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Author Topic: Powder sugar treatment  (Read 2112 times)
mat
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« on: July 21, 2008, 10:04:58 AM »

I read in May Bee Culture about powder sugar treatment for Varoa. All powder sugar you can buy in the stores contains starch. My question is if it can be used for that purpose, or needs to be clear sugar.
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mat
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« Reply #1 on: July 21, 2008, 10:09:57 AM »

Do a search on the board

This subject has been covered many, many times !!

Bee-Bop
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beekybuzzard
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« Reply #2 on: July 21, 2008, 02:27:18 PM »

I use regular powdered sugar that you get from the store. It is mainly to stimulate grooming and thereby bet rid of part of the varroa problem. I use screened bottom boards so it just falls through to the sticky board that I put under when applying the treatment. I do not use any chemicals and have not had a high count yet after pulling the board back out for a count. Hopefully this will continue to be the case. Hope this helps as I know that with a lot of us new to the board were not here for the many many times this has been gone through, and when I typed in the powdered sugar treatment into the search box nothing came up. I am sure most everything has been gone over more times than I can count but it does not take that long to type out a little information. I am thankful to all here who have helped me so far and hope for the continued help, I sure know I'll need it. I don't post that much but I check out the posts most every day and usually pick up something I need from someone else's posts.
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annette
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« Reply #3 on: July 21, 2008, 04:23:34 PM »

I have never been able to find powdered sugar without the cornstarch and from the help I have received here on this forum, it is fine to use this sort of powdered sugar. This is the way I keep the mites off of the bees, just with powdered sugar treatments.

Annette
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eri
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« Reply #4 on: July 21, 2008, 05:24:28 PM »

Here's a take from another expert, the maker of Bee-Quick:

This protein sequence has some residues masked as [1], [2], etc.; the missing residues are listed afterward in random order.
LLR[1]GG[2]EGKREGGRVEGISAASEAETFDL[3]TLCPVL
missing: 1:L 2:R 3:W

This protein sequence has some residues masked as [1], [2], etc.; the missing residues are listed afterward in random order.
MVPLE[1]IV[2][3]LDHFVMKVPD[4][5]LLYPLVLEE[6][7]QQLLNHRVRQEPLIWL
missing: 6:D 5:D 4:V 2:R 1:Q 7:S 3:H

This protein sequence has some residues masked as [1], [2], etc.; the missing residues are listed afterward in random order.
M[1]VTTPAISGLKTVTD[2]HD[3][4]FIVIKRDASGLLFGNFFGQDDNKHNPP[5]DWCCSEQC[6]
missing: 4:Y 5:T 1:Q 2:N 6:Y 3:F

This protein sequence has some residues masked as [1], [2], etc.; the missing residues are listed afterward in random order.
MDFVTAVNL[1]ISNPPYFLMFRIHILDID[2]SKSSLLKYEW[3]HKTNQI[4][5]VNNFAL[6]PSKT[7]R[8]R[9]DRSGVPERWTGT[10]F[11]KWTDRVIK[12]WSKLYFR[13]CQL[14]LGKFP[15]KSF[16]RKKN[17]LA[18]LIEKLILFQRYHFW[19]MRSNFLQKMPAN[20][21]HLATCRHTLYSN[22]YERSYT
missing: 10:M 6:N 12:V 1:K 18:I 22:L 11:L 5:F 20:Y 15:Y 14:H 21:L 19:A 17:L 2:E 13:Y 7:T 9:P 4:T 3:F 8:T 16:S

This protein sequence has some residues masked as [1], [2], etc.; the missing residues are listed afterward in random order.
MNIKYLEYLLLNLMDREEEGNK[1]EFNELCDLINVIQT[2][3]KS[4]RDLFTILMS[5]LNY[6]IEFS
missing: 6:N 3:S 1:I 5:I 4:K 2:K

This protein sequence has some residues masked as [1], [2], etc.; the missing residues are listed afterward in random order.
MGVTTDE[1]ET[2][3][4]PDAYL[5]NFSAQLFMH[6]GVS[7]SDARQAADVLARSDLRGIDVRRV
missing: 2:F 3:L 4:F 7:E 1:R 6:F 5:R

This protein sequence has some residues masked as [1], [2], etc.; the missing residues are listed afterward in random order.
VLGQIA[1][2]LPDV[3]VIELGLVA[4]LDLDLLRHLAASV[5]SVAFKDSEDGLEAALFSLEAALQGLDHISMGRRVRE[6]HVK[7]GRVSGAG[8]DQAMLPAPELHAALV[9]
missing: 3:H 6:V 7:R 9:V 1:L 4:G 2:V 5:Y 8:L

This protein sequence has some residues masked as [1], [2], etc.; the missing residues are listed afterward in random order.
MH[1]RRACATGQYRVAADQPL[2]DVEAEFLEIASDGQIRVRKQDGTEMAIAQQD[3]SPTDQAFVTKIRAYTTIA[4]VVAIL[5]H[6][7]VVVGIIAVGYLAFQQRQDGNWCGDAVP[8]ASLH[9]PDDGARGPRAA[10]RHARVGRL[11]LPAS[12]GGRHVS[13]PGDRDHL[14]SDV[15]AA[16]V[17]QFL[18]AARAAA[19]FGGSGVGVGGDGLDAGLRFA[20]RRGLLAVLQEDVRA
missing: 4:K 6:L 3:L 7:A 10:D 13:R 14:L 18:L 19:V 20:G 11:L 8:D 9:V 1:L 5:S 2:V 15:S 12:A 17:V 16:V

--------------------------
Jim Fischer
02-22-2007, 08:30 AM

> Can you use powdered sugar from the grocery store?

Sure!

> I heard there were anti caking agents in the
> sugar so you shouldn't use it.

Nope, that was and still is bogus info.
Plain old Domino's 10x works great.
The small amount of starch won't hurt anything.

The scare stories about the sugar killing open
brood were bogus, as people were remembering
(or running across old comments) about that
problem from the days when antibiotics were
mixed with powdered sugar (Terramycin®, which
is oxy-tetracycline), and "dusted" on the hive.

Tetracycline can and will kill open brood.
Sugar won't kill anything.
Doesn't even kill the mites, it just makes them
loose their grip, and fall, which is why you
need a Vaseline-coated sticky board to trap
the little beasties, or they will crawl back
up into the hive after they clean off their
tarsal pads.
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On Pleasure
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mat
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« Reply #5 on: July 21, 2008, 06:51:46 PM »

Thank you very much for the responses. So I am all set: I have SBBs and plenty of powder sugar in the store. Tomorrow I'm gonna do first treatment.
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mat
kathyp
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« Reply #6 on: July 21, 2008, 07:46:46 PM »

just don't do it with the honey supers on.   Wink
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jimmy
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« Reply #7 on: July 21, 2008, 08:28:42 PM »

The local bee club preisdent said to add 25% garlic powder as it makes the mites dizzy and they fall off when bees are grooming each other. I have not tried it yet ,but have all intentions trying this fall. 1:4 ratio garlic powder/powder sugar.
Comments?Huh
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tlynn
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« Reply #8 on: July 21, 2008, 09:19:18 PM »

If you don't have sticky board, even if you have some easel paper or butcher paper, put it under the hive before you dust them.  Paper should be white so they will show up.  There is nothing scientific about this as far as mite count/population, but I enjoy seeing all those little buggers falling on the paper.  You'll probably see chunks of pollen falling.  If you have hive beetles you will see a few of those land on the paper too, and it's fun to crunch them!  I'm not so sure about the mites crawling back into the hive if they don't get stuck to something.  Maybe after a long time.  I have left the paper for 30 minutes and watched it closely most of that time and the mites seem to stay just where they are on the paper.  It's those darn beetles that will take flight if you don't squish them quick!  I then roll up the paper and take it in and flush the debris.

The first time I used the Dowda method I spilled a lot of sugar around the hive and we had a little rain that day and I ended up with lots of sugar ants all over the place.  So be mindful of that.  I take a fine strainer and dump in about a cup of powdered sugar and then shake it over the brood box and then gently brush the sugar off the top bars into the space between the frames.  You'll have little ghost bees flying around by then.  Oh, and mine don't seem to care for this treatment, especially the brushing.  I think they pretty much hate the bee brush!